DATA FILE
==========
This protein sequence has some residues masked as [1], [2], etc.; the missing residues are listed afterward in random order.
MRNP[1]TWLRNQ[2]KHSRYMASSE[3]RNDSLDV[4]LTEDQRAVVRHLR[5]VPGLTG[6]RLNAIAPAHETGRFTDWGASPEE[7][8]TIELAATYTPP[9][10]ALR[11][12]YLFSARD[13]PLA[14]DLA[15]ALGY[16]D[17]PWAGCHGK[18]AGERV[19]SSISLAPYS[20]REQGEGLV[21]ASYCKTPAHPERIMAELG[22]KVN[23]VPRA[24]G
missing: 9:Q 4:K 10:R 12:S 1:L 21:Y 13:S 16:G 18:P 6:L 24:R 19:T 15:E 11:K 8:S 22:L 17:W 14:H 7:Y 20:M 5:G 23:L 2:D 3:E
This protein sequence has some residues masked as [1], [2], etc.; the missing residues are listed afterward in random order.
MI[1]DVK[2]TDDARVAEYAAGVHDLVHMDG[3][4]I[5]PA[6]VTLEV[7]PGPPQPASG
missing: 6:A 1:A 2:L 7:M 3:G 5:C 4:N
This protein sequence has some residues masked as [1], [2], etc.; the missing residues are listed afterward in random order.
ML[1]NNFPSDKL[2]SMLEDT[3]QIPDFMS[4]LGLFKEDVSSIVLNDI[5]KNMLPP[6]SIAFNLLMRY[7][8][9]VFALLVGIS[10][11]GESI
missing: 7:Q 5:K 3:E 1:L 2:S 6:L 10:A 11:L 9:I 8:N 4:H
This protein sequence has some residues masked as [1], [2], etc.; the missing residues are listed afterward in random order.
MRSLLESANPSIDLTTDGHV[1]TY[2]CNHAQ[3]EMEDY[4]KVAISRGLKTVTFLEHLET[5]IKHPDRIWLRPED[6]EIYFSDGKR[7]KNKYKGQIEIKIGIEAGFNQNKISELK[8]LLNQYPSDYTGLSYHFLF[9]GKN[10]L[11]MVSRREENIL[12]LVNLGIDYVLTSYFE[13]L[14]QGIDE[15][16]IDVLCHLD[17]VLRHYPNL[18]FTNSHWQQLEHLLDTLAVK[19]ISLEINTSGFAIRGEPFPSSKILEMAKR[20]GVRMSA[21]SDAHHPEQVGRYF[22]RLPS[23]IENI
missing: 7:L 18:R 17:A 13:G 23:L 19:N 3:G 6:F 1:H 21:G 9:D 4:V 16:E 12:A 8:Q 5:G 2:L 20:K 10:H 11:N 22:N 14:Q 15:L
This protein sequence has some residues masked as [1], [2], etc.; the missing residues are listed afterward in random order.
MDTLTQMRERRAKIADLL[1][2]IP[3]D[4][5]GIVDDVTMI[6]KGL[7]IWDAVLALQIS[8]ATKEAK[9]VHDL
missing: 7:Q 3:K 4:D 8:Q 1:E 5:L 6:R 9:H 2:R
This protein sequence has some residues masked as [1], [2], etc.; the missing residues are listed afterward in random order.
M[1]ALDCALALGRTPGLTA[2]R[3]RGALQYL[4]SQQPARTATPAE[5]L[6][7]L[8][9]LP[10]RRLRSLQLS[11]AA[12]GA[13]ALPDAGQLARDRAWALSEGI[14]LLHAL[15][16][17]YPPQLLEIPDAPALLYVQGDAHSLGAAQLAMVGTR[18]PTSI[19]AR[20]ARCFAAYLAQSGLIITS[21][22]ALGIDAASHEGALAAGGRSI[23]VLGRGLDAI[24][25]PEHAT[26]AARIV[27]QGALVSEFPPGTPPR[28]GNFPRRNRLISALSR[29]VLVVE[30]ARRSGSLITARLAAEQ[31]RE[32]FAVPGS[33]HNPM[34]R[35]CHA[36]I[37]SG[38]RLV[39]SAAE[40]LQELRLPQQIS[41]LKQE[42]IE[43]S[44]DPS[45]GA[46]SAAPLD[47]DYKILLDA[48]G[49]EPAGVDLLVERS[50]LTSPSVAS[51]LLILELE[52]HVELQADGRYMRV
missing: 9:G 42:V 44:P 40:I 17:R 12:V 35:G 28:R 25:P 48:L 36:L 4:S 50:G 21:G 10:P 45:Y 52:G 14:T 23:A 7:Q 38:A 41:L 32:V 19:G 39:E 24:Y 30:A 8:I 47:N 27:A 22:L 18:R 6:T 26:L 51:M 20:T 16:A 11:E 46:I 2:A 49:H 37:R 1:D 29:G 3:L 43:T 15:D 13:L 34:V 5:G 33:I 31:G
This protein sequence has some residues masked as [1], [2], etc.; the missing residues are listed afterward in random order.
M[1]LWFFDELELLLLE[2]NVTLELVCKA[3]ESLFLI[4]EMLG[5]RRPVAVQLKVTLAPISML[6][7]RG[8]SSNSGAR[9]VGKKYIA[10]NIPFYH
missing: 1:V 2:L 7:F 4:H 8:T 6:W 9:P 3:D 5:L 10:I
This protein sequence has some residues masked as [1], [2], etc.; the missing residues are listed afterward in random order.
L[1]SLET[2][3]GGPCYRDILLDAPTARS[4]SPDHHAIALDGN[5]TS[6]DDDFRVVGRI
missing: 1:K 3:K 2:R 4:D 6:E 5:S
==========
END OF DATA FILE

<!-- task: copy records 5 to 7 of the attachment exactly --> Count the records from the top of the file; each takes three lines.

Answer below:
This protein sequence has some residues masked as [1], [2], etc.; the missing residues are listed afterward in random order.
MDTLTQMRERRAKIADLL[1][2]IP[3]D[4][5]GIVDDVTMI[6]KGL[7]IWDAVLALQIS[8]ATKEAK[9]VHDL
missing: 7:Q 3:K 4:D 8:Q 1:E 5:L 6:R 9:H 2:R
This protein sequence has some residues masked as [1], [2], etc.; the missing residues are listed afterward in random order.
M[1]ALDCALALGRTPGLTA[2]R[3]RGALQYL[4]SQQPARTATPAE[5]L[6][7]L[8][9]LP[10]RRLRSLQLS[11]AA[12]GA[13]ALPDAGQLARDRAWALSEGI[14]LLHAL[15][16][17]YPPQLLEIPDAPALLYVQGDAHSLGAAQLAMVGTR[18]PTSI[19]AR[20]ARCFAAYLAQSGLIITS[21][22]ALGIDAASHEGALAAGGRSI[23]VLGRGLDAI[24][25]PEHAT[26]AARIV[27]QGALVSEFPPGTPPR[28]GNFPRRNRLISALSR[29]VLVVE[30]ARRSGSLITARLAAEQ[31]RE[32]FAVPGS[33]HNPM[34]R[35]CHA[36]I[37]SG[38]RLV[39]SAAE[40]LQELRLPQQIS[41]LKQE[42]IE[43]S[44]DPS[45]GA[46]SAAPLD[47]DYKILLDA[48]G[49]EPAGVDLLVERS[50]LTSPSVAS[51]LLILELE[52]HVELQADGRYMRV
missing: 9:G 42:V 44:P 40:I 17:R 12:V 35:G 28:R 25:P 48:L 36:L 4:S 50:G 21:G 10:P 45:Y 52:G 14:T 23:A 7:Q 38:A 41:L 32:V 19:G 39:E 24:Y 30:A 8:I 47:N 27:A 22:L 18:R 6:T 26:L 51:M 20:T 16:A 11:E 46:I 2:A 49:H 37:R 1:D 29:G 3:L 43:T 15:D 13:L 34:V 5:G 33:I 31:G
This protein sequence has some residues masked as [1], [2], etc.; the missing residues are listed afterward in random order.
M[1]LWFFDELELLLLE[2]NVTLELVCKA[3]ESLFLI[4]EMLG[5]RRPVAVQLKVTLAPISML[6][7]RG[8]SSNSGAR[9]VGKKYIA[10]NIPFYH
missing: 1:V 2:L 7:F 4:H 8:T 6:W 9:P 3:D 5:L 10:I